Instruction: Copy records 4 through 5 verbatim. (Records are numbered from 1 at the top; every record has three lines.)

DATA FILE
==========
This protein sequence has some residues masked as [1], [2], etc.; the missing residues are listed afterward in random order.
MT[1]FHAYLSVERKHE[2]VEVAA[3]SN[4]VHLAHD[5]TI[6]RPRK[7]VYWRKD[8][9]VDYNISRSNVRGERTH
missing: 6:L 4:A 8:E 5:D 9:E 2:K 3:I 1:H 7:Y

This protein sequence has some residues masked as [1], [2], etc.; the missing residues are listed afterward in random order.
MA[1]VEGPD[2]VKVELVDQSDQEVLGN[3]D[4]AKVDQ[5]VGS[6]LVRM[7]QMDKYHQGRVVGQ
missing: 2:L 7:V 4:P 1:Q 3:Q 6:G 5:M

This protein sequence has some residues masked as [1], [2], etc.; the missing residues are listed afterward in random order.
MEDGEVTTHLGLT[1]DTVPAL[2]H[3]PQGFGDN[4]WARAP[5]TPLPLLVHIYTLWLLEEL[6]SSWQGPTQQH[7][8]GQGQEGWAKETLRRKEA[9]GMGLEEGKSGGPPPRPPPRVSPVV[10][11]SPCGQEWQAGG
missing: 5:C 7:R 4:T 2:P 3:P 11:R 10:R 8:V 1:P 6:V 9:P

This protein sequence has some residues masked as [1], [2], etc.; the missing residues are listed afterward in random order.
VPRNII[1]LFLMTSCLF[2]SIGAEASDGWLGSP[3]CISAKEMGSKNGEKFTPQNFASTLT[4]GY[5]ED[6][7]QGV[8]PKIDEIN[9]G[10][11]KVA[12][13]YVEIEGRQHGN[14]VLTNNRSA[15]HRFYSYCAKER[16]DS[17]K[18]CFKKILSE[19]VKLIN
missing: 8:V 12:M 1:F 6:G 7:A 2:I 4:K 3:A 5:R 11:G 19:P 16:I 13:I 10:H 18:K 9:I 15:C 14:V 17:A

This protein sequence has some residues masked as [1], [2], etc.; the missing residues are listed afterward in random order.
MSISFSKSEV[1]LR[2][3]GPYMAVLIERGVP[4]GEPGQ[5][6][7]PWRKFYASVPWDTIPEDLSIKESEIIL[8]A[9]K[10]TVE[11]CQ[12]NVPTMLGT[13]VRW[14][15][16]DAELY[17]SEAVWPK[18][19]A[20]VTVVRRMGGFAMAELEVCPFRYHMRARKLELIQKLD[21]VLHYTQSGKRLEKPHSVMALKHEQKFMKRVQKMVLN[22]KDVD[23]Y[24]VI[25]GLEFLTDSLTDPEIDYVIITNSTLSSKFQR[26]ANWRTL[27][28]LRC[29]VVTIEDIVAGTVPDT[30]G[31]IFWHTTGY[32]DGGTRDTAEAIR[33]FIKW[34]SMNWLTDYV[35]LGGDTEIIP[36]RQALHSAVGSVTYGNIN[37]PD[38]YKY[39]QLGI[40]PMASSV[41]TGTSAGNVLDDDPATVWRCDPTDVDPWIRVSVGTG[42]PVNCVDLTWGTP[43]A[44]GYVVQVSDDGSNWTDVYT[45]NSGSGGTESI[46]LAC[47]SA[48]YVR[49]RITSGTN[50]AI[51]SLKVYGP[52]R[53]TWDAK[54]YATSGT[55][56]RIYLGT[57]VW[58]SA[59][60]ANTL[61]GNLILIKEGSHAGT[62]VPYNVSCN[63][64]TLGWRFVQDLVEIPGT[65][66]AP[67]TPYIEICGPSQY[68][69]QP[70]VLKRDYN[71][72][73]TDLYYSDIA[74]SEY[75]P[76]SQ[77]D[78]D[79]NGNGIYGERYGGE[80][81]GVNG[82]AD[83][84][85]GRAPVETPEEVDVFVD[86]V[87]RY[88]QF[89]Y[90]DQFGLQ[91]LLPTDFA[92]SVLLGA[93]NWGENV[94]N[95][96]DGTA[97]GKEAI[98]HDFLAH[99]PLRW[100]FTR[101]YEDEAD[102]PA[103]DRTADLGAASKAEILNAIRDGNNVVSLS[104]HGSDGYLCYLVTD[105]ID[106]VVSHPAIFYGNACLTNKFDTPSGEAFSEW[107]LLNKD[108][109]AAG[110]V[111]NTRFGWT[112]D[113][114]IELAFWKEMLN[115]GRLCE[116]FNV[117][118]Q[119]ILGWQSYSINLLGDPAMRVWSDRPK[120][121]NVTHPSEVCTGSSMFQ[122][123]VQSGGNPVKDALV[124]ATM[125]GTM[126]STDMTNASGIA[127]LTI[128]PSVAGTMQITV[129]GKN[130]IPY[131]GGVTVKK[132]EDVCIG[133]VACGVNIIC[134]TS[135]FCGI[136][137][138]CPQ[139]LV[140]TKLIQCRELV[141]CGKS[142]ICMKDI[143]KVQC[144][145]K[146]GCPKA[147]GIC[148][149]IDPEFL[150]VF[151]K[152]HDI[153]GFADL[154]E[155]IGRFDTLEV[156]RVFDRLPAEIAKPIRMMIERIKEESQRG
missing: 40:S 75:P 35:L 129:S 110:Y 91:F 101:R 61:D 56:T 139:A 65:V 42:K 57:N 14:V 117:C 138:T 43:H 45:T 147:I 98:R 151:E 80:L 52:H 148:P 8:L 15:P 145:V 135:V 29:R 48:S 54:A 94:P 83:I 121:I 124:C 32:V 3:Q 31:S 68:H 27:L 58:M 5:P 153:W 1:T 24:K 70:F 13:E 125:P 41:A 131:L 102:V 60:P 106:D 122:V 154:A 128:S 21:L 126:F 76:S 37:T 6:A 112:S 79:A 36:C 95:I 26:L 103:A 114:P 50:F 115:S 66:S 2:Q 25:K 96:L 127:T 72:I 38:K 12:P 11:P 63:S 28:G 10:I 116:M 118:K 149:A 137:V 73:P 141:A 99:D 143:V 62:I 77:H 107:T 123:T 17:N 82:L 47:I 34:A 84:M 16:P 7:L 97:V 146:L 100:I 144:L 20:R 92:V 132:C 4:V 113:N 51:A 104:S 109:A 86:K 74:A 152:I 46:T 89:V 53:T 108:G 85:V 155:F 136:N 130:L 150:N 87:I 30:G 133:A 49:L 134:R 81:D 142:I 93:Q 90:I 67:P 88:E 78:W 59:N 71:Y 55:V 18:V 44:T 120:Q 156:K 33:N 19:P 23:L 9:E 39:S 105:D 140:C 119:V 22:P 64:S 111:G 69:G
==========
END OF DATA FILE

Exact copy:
This protein sequence has some residues masked as [1], [2], etc.; the missing residues are listed afterward in random order.
VPRNII[1]LFLMTSCLF[2]SIGAEASDGWLGSP[3]CISAKEMGSKNGEKFTPQNFASTLT[4]GY[5]ED[6][7]QGV[8]PKIDEIN[9]G[10][11]KVA[12][13]YVEIEGRQHGN[14]VLTNNRSA[15]HRFYSYCAKER[16]DS[17]K[18]CFKKILSE[19]VKLIN
missing: 8:V 12:M 1:F 6:G 7:A 2:I 4:K 3:A 5:R 11:G 19:P 16:I 13:I 10:H 18:K 9:I 15:C 14:V 17:A

This protein sequence has some residues masked as [1], [2], etc.; the missing residues are listed afterward in random order.
MSISFSKSEV[1]LR[2][3]GPYMAVLIERGVP[4]GEPGQ[5][6][7]PWRKFYASVPWDTIPEDLSIKESEIIL[8]A[9]K[10]TVE[11]CQ[12]NVPTMLGT[13]VRW[14][15][16]DAELY[17]SEAVWPK[18][19]A[20]VTVVRRMGGFAMAELEVCPFRYHMRARKLELIQKLD[21]VLHYTQSGKRLEKPHSVMALKHEQKFMKRVQKMVLN[22]KDVD[23]Y[24]VI[25]GLEFLTDSLTDPEIDYVIITNSTLSSKFQR[26]ANWRTL[27][28]LRC[29]VVTIEDIVAGTVPDT[30]G[31]IFWHTTGY[32]DGGTRDTAEAIR[33]FIKW[34]SMNWLTDYV[35]LGGDTEIIP[36]RQALHSAVGSVTYGNIN[37]PD[38]YKY[39]QLGI[40]PMASSV[41]TGTSAGNVLDDDPATVWRCDPTDVDPWIRVSVGTG[42]PVNCVDLTWGTP[43]A[44]GYVVQVSDDGSNWTDVYT[45]NSGSGGTESI[46]LAC[47]SA[48]YVR[49]RITSGTN[50]AI[51]SLKVYGP[52]R[53]TWDAK[54]YATSGT[55][56]RIYLGT[57]VW[58]SA[59][60]ANTL[61]GNLILIKEGSHAGT[62]VPYNVSCN[63][64]TLGWRFVQDLVEIPGT[65][66]AP[67]TPYIEICGPSQY[68][69]QP[70]VLKRDYN[71][72][73]TDLYYSDIA[74]SEY[75]P[76]SQ[77]D[78]D[79]NGNGIYGERYGGE[80][81]GVNG[82]AD[83][84][85]GRAPVETPEEVDVFVD[86]V[87]RY[88]QF[89]Y[90]DQFGLQ[91]LLPTDFA[92]SVLLGA[93]NWGENV[94]N[95][96]DGTA[97]GKEAI[98]HDFLAH[99]PLRW[100]FTR[101]YEDEAD[102]PA[103]DRTADLGAASKAEILNAIRDGNNVVSLS[104]HGSDGYLCYLVTD[105]ID[106]VVSHPAIFYGNACLTNKFDTPSGEAFSEW[107]LLNKD[108][109]AAG[110]V[111]NTRFGWT[112]D[113][114]IELAFWKEMLN[115]GRLCE[116]FNV[117][118]Q[119]ILGWQSYSINLLGDPAMRVWSDRPK[120][121]NVTHPSEVCTGSSMFQ[122][123]VQSGGNPVKDALV[124]ATM[125]GTM[126]STDMTNASGIA[127]LTI[128]PSVAGTMQITV[129]GKN[130]IPY[131]GGVTVKK[132]EDVCIG[133]VACGVNIIC[134]TS[135]FCGI[136][137][138]CPQ[139]LV[140]TKLIQCRELV[141]CGKS[142]ICMKDI[143]KVQC[144][145]K[146]GCPKA[147]GIC[148][149]IDPEFL[150]VF[151]K[152]HDI[153]GFADL[154]E[155]IGRFDTLEV[156]RVFDRLPAEIAKPIRMMIERIKEESQRG
missing: 40:S 75:P 35:L 129:S 110:Y 91:F 101:R 61:D 56:T 139:A 65:V 42:K 57:N 14:V 117:C 138:T 43:H 45:T 147:I 98:R 151:E 80:L 52:H 148:P 8:L 15:P 145:V 135:V 29:R 48:S 54:A 94:P 83:I 121:I 124:C 32:V 3:Q 31:S 68:H 27:L 58:M 5:P 153:W 1:T 24:K 70:F 13:E 125:P 41:A 131:L 102:V 60:P 106:D 122:V 154:A 128:S 21:L 126:F 76:S 37:T 6:A 112:S 79:A 36:C 95:I 26:L 103:A 114:P 50:F 115:S 66:S 2:Q 25:K 96:L 127:T 72:I 38:K 12:P 11:P 63:S 28:G 10:I 116:M 118:K 149:A 137:V 73:P 141:A 99:D 143:V 62:I 77:H 107:T 123:T 17:N 82:L 47:I 34:A 84:M 16:P 7:L 97:V 146:L 100:I 144:L 20:R 92:V 132:C 4:V 113:N 51:A 104:S 109:A 86:K 74:A 152:I 46:T 89:V 53:T 108:G 85:V 155:F 136:N 130:L 150:N 87:I 30:G 133:A 49:L 134:R 81:D 142:I 93:Q 90:I 67:P 88:E 78:W 59:N 71:Y 55:V 18:V 44:T 120:Q 156:K 33:N 19:P 23:L 9:E 39:S 105:D 140:C 119:V 22:P 64:S 111:G 69:G